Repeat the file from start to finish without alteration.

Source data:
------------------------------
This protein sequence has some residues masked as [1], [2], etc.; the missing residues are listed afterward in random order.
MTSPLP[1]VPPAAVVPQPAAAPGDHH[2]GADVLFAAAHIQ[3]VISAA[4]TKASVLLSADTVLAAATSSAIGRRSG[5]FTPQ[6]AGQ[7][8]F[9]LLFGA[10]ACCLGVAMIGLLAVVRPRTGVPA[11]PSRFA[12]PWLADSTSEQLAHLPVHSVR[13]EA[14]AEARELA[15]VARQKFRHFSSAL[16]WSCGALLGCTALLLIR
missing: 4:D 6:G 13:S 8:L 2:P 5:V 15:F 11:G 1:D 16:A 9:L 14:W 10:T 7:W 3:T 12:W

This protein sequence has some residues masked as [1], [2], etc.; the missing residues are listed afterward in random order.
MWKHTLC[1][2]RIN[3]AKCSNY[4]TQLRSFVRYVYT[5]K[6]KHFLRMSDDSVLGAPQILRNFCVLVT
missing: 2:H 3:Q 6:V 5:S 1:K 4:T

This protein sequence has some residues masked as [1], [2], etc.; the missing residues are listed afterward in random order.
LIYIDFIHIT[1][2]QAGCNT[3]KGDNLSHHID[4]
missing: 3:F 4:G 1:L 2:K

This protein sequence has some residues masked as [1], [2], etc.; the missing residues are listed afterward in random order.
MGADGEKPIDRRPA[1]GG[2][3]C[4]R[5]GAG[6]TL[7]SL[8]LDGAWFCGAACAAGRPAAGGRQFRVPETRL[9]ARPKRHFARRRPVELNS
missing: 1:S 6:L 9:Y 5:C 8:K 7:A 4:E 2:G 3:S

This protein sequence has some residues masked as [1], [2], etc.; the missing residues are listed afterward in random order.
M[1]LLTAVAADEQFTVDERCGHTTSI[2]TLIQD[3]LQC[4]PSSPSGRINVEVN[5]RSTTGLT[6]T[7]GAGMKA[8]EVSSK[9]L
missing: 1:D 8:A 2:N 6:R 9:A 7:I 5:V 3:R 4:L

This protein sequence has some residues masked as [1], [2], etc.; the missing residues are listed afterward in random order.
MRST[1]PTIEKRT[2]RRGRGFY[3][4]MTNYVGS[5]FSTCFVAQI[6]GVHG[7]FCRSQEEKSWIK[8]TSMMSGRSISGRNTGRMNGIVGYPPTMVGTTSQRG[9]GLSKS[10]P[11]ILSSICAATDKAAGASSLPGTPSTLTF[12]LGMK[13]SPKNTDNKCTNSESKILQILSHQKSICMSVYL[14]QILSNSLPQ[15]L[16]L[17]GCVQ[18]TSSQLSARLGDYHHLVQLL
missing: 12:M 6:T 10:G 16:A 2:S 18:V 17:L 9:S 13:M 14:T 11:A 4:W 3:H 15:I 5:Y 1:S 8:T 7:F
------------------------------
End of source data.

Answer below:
This protein sequence has some residues masked as [1], [2], etc.; the missing residues are listed afterward in random order.
MTSPLP[1]VPPAAVVPQPAAAPGDHH[2]GADVLFAAAHIQ[3]VISAA[4]TKASVLLSADTVLAAATSSAIGRRSG[5]FTPQ[6]AGQ[7][8]F[9]LLFGA[10]ACCLGVAMIGLLAVVRPRTGVPA[11]PSRFA[12]PWLADSTSEQLAHLPVHSVR[13]EA[14]AEARELA[15]VARQKFRHFSSAL[16]WSCGALLGCTALLLIR
missing: 4:D 6:G 13:S 8:L 2:P 5:V 15:F 11:G 1:D 16:A 9:L 14:W 10:T 7:W 3:T 12:W

This protein sequence has some residues masked as [1], [2], etc.; the missing residues are listed afterward in random order.
MWKHTLC[1][2]RIN[3]AKCSNY[4]TQLRSFVRYVYT[5]K[6]KHFLRMSDDSVLGAPQILRNFCVLVT
missing: 2:H 3:Q 6:V 5:S 1:K 4:T

This protein sequence has some residues masked as [1], [2], etc.; the missing residues are listed afterward in random order.
LIYIDFIHIT[1][2]QAGCNT[3]KGDNLSHHID[4]
missing: 3:F 4:G 1:L 2:K

This protein sequence has some residues masked as [1], [2], etc.; the missing residues are listed afterward in random order.
MGADGEKPIDRRPA[1]GG[2][3]C[4]R[5]GAG[6]TL[7]SL[8]LDGAWFCGAACAAGRPAAGGRQFRVPETRL[9]ARPKRHFARRRPVELNS
missing: 1:S 6:L 9:Y 5:C 8:K 7:A 4:E 2:G 3:S

This protein sequence has some residues masked as [1], [2], etc.; the missing residues are listed afterward in random order.
M[1]LLTAVAADEQFTVDERCGHTTSI[2]TLIQD[3]LQC[4]PSSPSGRINVEVN[5]RSTTGLT[6]T[7]GAGMKA[8]EVSSK[9]L
missing: 1:D 8:A 2:N 6:R 9:A 7:I 5:V 3:R 4:L

This protein sequence has some residues masked as [1], [2], etc.; the missing residues are listed afterward in random order.
MRST[1]PTIEKRT[2]RRGRGFY[3][4]MTNYVGS[5]FSTCFVAQI[6]GVHG[7]FCRSQEEKSWIK[8]TSMMSGRSISGRNTGRMNGIVGYPPTMVGTTSQRG[9]GLSKS[10]P[11]ILSSICAATDKAAGASSLPGTPSTLTF[12]LGMK[13]SPKNTDNKCTNSESKILQILSHQKSICMSVYL[14]QILSNSLPQ[15]L[16]L[17]GCVQ[18]TSSQLSARLGDYHHLVQLL
missing: 12:M 6:T 10:G 16:A 2:S 18:V 17:L 9:S 13:M 14:T 11:A 4:W 3:H 15:I 5:Y 1:S 8:T 7:F